Boytim: Time for Pitt to cut ties with Stallings


During the first half of Pittsburgh’s season-ending 67-64 loss to Notre Dame on Tuesday in the first round of the ACC Tournament, the ESPN2 announcers poked fun at Panthers coach Kevin Stallings, suggesting all he had to look forward to was his buyout check.

It’s certainly easy to make that assumption based on Pitt’s 8-24 overall record and 0-19 mark against conference foes this season.

But the decision won’t be as simple for Panthers athletic director Heather Lyke.

First of all, it’s important to note this entire mess was created by former athletic director Scott Barnes during his 18 months at Pitt.

Barnes hired an established coach in Stallings, who had a good track record of getting the most of out a Vanderbilt program without much history.

Stallings replaced Jamie Dixon, a coach many fans in Pittsburgh wanted out because of his inability to push the Panthers to the next level of college basketball’s elite.

Dixon already had Pitt beyond the ceiling of Stallings’ accomplishments at Vanderbilt, and that’s why Barnes’ hiring of the veteran coach was met with resistance.

Almost nothing from Dixon’s time with the program remains.

In just two years, there are only a couple players left from the roster Dixon coached.

The Panthers aren’t tough in the paint.

And they can’t beat Syracuse anymore — something the Panthers had a knack for, even in the Carrier Dome, during Dixon’s tenure.

So why is Lyke’s decision a tough one?

For starters, that buyout check the announcers referenced Tuesday would be for $10 million, an alarming number that further makes you wonder if Barnes was actually acting as part-time AD while also serving as Stallings’ agent.

There are, however, a few numbers that make you think the Panthers could improve.

They got more than 100 starts this season from freshmen. Marcus Carr had a decent freshman year after coming in as a Rivals Top 100 recruit, and St. John’s transfer Malik Ellison, a 6-foot-6 guard who started 26 games for the Red Storm as a sophomore, will join the team next year.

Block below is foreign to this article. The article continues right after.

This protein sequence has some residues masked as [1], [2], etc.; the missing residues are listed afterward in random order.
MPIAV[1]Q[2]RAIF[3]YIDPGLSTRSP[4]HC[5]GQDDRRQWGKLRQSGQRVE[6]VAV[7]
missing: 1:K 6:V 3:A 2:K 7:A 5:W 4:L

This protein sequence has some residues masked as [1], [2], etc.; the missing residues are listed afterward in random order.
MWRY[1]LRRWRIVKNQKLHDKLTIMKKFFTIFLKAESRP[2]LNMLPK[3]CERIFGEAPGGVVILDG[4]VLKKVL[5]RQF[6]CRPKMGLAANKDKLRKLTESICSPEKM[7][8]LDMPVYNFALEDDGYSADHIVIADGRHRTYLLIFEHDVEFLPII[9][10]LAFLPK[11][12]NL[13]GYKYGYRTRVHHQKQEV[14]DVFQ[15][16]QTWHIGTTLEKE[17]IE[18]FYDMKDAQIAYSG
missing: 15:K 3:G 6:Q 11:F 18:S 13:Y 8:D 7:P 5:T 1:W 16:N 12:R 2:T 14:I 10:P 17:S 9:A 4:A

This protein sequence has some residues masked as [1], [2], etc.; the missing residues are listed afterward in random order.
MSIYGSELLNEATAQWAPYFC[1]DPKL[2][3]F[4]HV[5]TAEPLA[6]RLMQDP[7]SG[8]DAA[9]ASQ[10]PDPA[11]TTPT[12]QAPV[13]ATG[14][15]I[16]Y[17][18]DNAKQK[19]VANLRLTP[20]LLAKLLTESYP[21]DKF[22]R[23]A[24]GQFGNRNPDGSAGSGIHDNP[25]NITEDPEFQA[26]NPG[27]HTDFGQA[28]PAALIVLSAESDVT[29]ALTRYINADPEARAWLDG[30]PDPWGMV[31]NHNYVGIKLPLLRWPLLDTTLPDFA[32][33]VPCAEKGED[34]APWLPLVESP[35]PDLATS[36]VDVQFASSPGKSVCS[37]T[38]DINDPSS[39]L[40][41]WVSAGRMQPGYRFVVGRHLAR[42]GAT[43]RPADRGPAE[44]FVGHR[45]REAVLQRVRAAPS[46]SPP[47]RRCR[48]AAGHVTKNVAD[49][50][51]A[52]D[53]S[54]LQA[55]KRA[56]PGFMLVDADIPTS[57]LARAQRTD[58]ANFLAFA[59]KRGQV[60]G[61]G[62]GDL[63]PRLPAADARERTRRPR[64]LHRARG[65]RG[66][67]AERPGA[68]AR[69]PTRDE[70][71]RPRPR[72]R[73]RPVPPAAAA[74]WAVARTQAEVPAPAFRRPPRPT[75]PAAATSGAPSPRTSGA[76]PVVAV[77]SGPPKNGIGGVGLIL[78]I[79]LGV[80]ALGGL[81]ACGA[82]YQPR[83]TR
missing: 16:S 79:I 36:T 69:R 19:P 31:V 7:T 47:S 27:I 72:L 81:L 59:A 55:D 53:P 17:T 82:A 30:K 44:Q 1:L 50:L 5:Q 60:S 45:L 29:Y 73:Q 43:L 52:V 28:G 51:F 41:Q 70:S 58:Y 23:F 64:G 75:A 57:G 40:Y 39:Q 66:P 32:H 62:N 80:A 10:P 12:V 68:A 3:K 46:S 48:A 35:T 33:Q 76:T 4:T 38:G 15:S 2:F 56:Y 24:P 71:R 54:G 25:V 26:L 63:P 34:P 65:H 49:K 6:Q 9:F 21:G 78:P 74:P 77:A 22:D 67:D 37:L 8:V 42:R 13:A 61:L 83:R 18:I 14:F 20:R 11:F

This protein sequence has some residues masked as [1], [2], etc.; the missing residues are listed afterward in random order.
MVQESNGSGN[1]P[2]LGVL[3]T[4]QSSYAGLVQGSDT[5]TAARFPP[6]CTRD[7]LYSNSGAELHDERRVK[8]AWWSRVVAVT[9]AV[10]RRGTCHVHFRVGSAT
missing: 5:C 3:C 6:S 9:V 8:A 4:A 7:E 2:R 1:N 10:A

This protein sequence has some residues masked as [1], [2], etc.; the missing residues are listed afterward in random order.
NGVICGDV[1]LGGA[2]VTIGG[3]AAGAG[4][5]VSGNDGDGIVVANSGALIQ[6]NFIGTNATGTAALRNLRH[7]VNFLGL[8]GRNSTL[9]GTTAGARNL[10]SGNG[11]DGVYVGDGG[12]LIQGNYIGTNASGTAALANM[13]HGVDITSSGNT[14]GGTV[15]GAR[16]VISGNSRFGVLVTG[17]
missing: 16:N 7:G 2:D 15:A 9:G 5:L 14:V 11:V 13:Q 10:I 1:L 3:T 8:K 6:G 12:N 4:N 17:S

Parker Stewart set the Pitt record for most 3-pointers by a freshman, and Ryan Luther, who was Pitt’s best player before his foot injury, may return if he’s granted a medical redshirt.

Returning talent is always important, but as Pitt shifts its concentration onto the 2018-19 season, is it something to look forward to for this squad?

Stallings could never settle on a starting lineup, putting out 19 different ones in 32 games. Instead of sticking with his freshmen when the season was clearly lost, he went back to seniors like Jonathan Milligan, perhaps hoping to win a game or two to save his job.

This shows he isn’t really sure these guys can be the future of the program, and if they are, he isn’t sure which ones. That speaks to a lack of star power and talent.

Yes, Pitt is playing in a tough conference with a majority of players in their first go-around in Division I college basketball, but the Panthers have played more than 30 games and haven’t shown any signs of improvement.

The team doesn’t shoot well from beyond the arc, yet often becomes stagnant on offense and fires up 3-pointers early in the shot clock, which leads to bigger deficits.

The Panthers were the only team in Division I college basketball with no conference wins this season and lost their ACC games by an average of 19.1 points.

Less than 10 years ago, Pitt was the No. 1 ranked team in all of college basketball. Now attendance at the Petersen Events Center, once considered one of the toughest places to play in the sport, is at an all-time low.

The question becomes whether there’s a coach out there who can save the Panthers. Or has the program deteriorated so much in the two years under Stallings that the best course of action is to keep the embattled coach and see if he can get things straightened out with more time?

The belief here is that Stallings had a plan and a vision for Pitt, but it isn’t coming to fruition. The players he brought in aren’t doing what he expected, and he wasn’t ready for the challenge the ACC brings.

It’s time to move on and eat the $10 million.

If that means cleaning out and starting from scratch, just remember it can’t get much worse than 0-19 and, like the Panthers did in a Feb. 24 home loss to Virginia, scoring seven points in a half.

Michael Boytim can be reached at 946-7521 and